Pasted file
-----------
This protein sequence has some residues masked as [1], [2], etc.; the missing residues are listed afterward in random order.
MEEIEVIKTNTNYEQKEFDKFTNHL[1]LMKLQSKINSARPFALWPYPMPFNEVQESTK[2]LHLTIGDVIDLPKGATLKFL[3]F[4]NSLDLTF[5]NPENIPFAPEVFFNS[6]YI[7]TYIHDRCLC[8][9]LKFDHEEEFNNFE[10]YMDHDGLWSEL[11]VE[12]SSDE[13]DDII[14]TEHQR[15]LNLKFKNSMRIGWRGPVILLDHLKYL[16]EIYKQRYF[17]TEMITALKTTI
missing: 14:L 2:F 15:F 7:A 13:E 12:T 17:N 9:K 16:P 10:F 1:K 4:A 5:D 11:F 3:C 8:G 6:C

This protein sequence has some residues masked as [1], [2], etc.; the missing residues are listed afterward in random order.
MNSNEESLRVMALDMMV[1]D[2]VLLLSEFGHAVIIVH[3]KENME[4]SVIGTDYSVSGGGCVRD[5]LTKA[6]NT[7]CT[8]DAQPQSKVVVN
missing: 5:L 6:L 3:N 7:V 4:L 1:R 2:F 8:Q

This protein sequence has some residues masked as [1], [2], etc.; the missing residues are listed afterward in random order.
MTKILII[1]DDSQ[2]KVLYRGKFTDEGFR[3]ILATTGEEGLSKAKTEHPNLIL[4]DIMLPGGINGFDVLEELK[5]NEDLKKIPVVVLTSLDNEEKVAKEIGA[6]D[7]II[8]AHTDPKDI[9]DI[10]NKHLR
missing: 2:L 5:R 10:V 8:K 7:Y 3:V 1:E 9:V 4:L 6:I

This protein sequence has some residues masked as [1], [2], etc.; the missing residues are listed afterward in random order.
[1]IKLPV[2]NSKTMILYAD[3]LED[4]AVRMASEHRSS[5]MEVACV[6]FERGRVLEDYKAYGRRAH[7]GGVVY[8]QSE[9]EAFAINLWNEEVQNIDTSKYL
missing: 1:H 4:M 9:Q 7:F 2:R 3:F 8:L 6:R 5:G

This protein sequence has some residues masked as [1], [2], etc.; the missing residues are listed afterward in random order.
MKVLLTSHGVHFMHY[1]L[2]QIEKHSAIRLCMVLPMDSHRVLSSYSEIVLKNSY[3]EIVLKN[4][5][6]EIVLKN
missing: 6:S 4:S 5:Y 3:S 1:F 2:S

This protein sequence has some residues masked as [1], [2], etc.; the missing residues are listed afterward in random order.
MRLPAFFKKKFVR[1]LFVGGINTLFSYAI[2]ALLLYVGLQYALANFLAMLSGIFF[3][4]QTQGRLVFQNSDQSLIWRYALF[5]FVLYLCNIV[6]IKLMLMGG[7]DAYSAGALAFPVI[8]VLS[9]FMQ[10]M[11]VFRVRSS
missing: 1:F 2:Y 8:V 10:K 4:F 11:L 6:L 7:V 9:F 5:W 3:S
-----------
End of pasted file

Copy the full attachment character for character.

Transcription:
This protein sequence has some residues masked as [1], [2], etc.; the missing residues are listed afterward in random order.
MEEIEVIKTNTNYEQKEFDKFTNHL[1]LMKLQSKINSARPFALWPYPMPFNEVQESTK[2]LHLTIGDVIDLPKGATLKFL[3]F[4]NSLDLTF[5]NPENIPFAPEVFFNS[6]YI[7]TYIHDRCLC[8][9]LKFDHEEEFNNFE[10]YMDHDGLWSEL[11]VE[12]SSDE[13]DDII[14]TEHQR[15]LNLKFKNSMRIGWRGPVILLDHLKYL[16]EIYKQRYF[17]TEMITALKTTI
missing: 14:L 2:F 15:F 7:A 13:E 12:T 17:N 9:K 16:P 10:F 1:K 4:A 5:D 11:F 3:C 8:G 6:C

This protein sequence has some residues masked as [1], [2], etc.; the missing residues are listed afterward in random order.
MNSNEESLRVMALDMMV[1]D[2]VLLLSEFGHAVIIVH[3]KENME[4]SVIGTDYSVSGGGCVRD[5]LTKA[6]NT[7]CT[8]DAQPQSKVVVN
missing: 5:L 6:L 3:N 7:V 4:L 1:R 2:F 8:Q

This protein sequence has some residues masked as [1], [2], etc.; the missing residues are listed afterward in random order.
MTKILII[1]DDSQ[2]KVLYRGKFTDEGFR[3]ILATTGEEGLSKAKTEHPNLIL[4]DIMLPGGINGFDVLEELK[5]NEDLKKIPVVVLTSLDNEEKVAKEIGA[6]D[7]II[8]AHTDPKDI[9]DI[10]NKHLR
missing: 2:L 5:R 10:V 8:K 7:Y 3:V 1:E 9:V 4:L 6:I

This protein sequence has some residues masked as [1], [2], etc.; the missing residues are listed afterward in random order.
[1]IKLPV[2]NSKTMILYAD[3]LED[4]AVRMASEHRSS[5]MEVACV[6]FERGRVLEDYKAYGRRAH[7]GGVVY[8]QSE[9]EAFAINLWNEEVQNIDTSKYL
missing: 1:H 4:M 9:Q 7:F 2:R 3:F 8:L 6:R 5:G

This protein sequence has some residues masked as [1], [2], etc.; the missing residues are listed afterward in random order.
MKVLLTSHGVHFMHY[1]L[2]QIEKHSAIRLCMVLPMDSHRVLSSYSEIVLKNSY[3]EIVLKN[4][5][6]EIVLKN
missing: 6:S 4:S 5:Y 3:S 1:F 2:S

This protein sequence has some residues masked as [1], [2], etc.; the missing residues are listed afterward in random order.
MRLPAFFKKKFVR[1]LFVGGINTLFSYAI[2]ALLLYVGLQYALANFLAMLSGIFF[3][4]QTQGRLVFQNSDQSLIWRYALF[5]FVLYLCNIV[6]IKLMLMGG[7]DAYSAGALAFPVI[8]VLS[9]FMQ[10]M[11]VFRVRSS
missing: 1:F 2:Y 8:V 10:K 4:F 11:L 6:L 7:V 9:F 5:W 3:S